6 Ways to Combat Kitchen Chaos at the Office

In a 2010 survey by staffing service OfficeTeam, 44 percent of American workers identified making messes for others to clean up as the most annoying behavior in company break rooms.
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If you're fed up with the piles of dirty dishes in the break room or kitchen at your office, you've got loads of company. In a 2010 survey by staffing service OfficeTeam, 44 percent of American workers identified making messes for others to clean up as the most annoying behavior in company break rooms.

"Since the kitchen is a common space, some workers may believe it's someone else's responsibility to keep it clean and organized," said Robert Hosking, executive director of OfficeTeam.

In many cases, it's everybody's responsibility to keep the space tidy, not somebody else's responsibility. Nonetheless, a lot of us cope with kitchen slackers in the workplace, prompting plenty of office angst and a blistering email or two.

"Having an office with a kitchen is a blessing yet a curse," career expert Stacia Pierce said. "You can cook on your break, have more healthy lunches and put your coffee cups in a dishwasher. But how do you deal with coworkers who don't share cleaning responsibilities?"

If the lack of kitchen etiquette at your workplace is eating at you, here are six tips for cleaning up your office's act.

1. Set a policy.

If kitchen etiquette is a problem at your office, or you want to head off any trouble, your workplace should institute a written policy that lays out the break-room or kitchen rules, Hosking said. Make sure the policy is included in the employee manual, highlighted during orientation sessions for new hires and discussed at staff meetings, he said.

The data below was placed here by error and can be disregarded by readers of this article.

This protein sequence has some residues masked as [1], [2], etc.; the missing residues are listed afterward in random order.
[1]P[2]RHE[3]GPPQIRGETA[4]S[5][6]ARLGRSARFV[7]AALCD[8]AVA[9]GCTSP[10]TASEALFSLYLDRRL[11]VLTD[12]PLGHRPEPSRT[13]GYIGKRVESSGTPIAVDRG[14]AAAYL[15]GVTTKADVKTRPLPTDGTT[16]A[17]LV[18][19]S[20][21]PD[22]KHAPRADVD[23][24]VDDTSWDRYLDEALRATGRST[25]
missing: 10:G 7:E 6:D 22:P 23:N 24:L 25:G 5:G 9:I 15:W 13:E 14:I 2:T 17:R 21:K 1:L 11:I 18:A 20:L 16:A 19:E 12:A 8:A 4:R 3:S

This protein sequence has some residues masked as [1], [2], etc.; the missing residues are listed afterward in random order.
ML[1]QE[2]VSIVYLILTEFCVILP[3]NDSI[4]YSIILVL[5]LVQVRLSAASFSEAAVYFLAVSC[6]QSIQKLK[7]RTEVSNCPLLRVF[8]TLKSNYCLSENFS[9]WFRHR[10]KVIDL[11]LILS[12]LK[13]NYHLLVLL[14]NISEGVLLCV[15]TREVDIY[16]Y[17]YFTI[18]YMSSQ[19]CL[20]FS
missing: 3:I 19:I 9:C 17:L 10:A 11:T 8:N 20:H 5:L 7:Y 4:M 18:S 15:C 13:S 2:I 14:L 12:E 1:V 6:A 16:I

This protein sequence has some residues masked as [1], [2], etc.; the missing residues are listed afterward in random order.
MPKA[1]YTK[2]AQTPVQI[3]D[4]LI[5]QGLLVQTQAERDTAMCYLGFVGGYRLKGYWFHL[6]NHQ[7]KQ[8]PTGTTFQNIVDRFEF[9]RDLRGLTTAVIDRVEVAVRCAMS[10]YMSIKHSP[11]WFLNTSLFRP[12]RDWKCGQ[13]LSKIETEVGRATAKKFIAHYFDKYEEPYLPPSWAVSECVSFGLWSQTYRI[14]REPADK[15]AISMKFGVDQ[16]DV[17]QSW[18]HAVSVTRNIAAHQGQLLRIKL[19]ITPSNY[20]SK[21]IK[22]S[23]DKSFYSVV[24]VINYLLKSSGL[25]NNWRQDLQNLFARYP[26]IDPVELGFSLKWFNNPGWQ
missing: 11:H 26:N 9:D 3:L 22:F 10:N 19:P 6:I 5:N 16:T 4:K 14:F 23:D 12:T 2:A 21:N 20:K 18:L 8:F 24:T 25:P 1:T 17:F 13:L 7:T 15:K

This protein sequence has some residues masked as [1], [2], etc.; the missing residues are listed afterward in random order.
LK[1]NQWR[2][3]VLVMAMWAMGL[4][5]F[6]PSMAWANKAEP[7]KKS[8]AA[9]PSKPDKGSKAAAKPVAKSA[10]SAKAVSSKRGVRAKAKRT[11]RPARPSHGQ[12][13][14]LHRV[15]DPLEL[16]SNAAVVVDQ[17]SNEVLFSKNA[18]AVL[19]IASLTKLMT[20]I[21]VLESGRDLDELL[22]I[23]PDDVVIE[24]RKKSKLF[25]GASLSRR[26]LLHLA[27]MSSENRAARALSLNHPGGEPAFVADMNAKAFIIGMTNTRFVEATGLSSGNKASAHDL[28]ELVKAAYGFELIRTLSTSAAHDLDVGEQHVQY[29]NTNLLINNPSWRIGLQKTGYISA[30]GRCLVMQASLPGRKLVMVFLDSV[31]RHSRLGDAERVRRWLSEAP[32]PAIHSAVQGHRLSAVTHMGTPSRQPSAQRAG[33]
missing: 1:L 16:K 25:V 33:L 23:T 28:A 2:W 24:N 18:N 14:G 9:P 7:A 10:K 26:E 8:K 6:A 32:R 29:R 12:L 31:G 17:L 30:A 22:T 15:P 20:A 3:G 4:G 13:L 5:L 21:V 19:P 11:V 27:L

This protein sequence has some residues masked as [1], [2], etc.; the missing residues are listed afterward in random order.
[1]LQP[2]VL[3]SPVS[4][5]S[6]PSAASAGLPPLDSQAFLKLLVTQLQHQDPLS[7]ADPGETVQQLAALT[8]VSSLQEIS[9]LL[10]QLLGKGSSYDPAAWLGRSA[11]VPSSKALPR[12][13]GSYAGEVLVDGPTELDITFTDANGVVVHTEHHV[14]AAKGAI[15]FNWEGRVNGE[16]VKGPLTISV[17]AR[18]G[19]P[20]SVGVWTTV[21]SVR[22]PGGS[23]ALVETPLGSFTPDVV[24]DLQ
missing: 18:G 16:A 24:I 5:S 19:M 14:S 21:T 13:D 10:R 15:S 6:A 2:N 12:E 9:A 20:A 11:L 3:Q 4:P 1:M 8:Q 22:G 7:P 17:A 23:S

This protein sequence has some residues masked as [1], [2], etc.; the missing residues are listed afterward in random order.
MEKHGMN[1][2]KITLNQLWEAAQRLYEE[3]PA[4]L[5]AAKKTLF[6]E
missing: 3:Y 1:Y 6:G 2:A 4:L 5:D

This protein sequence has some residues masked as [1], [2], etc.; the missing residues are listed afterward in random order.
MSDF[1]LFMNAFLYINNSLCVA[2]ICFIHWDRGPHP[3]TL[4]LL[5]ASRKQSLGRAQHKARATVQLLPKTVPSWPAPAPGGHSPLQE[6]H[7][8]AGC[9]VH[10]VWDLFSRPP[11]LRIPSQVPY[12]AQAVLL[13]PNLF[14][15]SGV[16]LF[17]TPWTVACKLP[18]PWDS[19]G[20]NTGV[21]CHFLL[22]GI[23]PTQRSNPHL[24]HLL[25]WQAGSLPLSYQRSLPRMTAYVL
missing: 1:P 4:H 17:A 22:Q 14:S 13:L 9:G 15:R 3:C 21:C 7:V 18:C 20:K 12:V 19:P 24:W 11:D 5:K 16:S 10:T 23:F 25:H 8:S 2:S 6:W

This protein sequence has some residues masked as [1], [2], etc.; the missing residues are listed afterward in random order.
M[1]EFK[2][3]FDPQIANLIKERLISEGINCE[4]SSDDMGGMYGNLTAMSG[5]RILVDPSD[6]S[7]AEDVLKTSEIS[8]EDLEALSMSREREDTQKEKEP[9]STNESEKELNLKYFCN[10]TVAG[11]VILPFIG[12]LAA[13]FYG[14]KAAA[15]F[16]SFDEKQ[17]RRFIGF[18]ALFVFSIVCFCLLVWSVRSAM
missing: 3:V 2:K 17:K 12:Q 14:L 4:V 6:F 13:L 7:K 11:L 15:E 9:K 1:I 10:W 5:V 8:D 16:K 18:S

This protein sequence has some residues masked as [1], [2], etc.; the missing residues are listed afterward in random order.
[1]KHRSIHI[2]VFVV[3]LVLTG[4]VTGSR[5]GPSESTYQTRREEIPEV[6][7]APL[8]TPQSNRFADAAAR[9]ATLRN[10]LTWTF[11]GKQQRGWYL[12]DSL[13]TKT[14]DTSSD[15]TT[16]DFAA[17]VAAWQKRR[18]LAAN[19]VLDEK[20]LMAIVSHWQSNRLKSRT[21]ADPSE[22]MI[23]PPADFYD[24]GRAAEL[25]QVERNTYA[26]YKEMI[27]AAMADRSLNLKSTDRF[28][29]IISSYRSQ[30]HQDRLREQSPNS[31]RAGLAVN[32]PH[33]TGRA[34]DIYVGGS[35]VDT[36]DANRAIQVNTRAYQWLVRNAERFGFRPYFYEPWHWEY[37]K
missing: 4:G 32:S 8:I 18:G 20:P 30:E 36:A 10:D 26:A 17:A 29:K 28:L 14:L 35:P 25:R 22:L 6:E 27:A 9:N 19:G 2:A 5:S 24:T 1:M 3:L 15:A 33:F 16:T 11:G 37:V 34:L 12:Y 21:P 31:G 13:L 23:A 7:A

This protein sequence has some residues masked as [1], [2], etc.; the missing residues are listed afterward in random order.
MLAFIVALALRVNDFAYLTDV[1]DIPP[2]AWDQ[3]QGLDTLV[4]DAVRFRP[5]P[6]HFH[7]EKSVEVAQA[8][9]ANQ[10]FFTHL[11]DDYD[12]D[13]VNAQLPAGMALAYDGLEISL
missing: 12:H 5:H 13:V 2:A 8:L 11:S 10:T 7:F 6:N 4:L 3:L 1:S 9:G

2. Post the rules.

Rules for cleaning up should be posted in plain sight in the kitchen or break room, said Parker Geiger, CEO of CHUVA Group. Doing this can help avoid someone being designated as the "kitchen police," he said. If you see someone breaking a rule, report it to the appropriate manager. "Addressing it directly can cause conflict," Geiger said.

If things get out of hand, consider emailing or posting reminders, Hosking said.

Etiquette expert Sandra Lamb said a reminder could read something like this: "Know how you hate to enter the kitchen and find it cluttered and dirty with someone else's mess? Well, as a responsible coworker, be sure to leave the kitchen spotless."

3. Create a calendar.

Set a schedule for divvying up kitchen duties, such as loading and unloading the dishwasher, Geiger said.

Business coach Kathi Elster cautions that this method -- rotating the chores among all the workers in the office -- generates "inconsistent" results. So, too, does enforcing a blanket order that each worker is responsible for cleaning up his or her own mess, she said.


4. Clean as you go.

If you spill something in the microwave or on the counter, wipe it up, OfficeTeam advises. While you're at it, refill anything that you've emptied, such as the coffee pot or the paper towel dispenser.

"In general, if something needs to trashed or wiped off, then take the initiative and do the good deed," Geiger said.

5. Put someone in charge.

Appointing one person to oversee cleanup of the kitchen or break room may be an option at your workplace. That person shouldn't be afraid "to tell people to be considerate and to stay on top of the offenders in hopes that they may one day learn," Elster said.

6. Put up a sign.

Lamb, the etiquette expert, said one of the most effective approaches she's seen to addressing kitchen calamity is posting a sign that says something along the lines of "Your Mother Doesn't Work Here. Leave This Area Clean."

Photos via iStock

John Egan is editor in chief at SpareFoot, an Austin, Texas-based startup that makes it easy for people to find and book self-storage units online, offline and via mobile devices.

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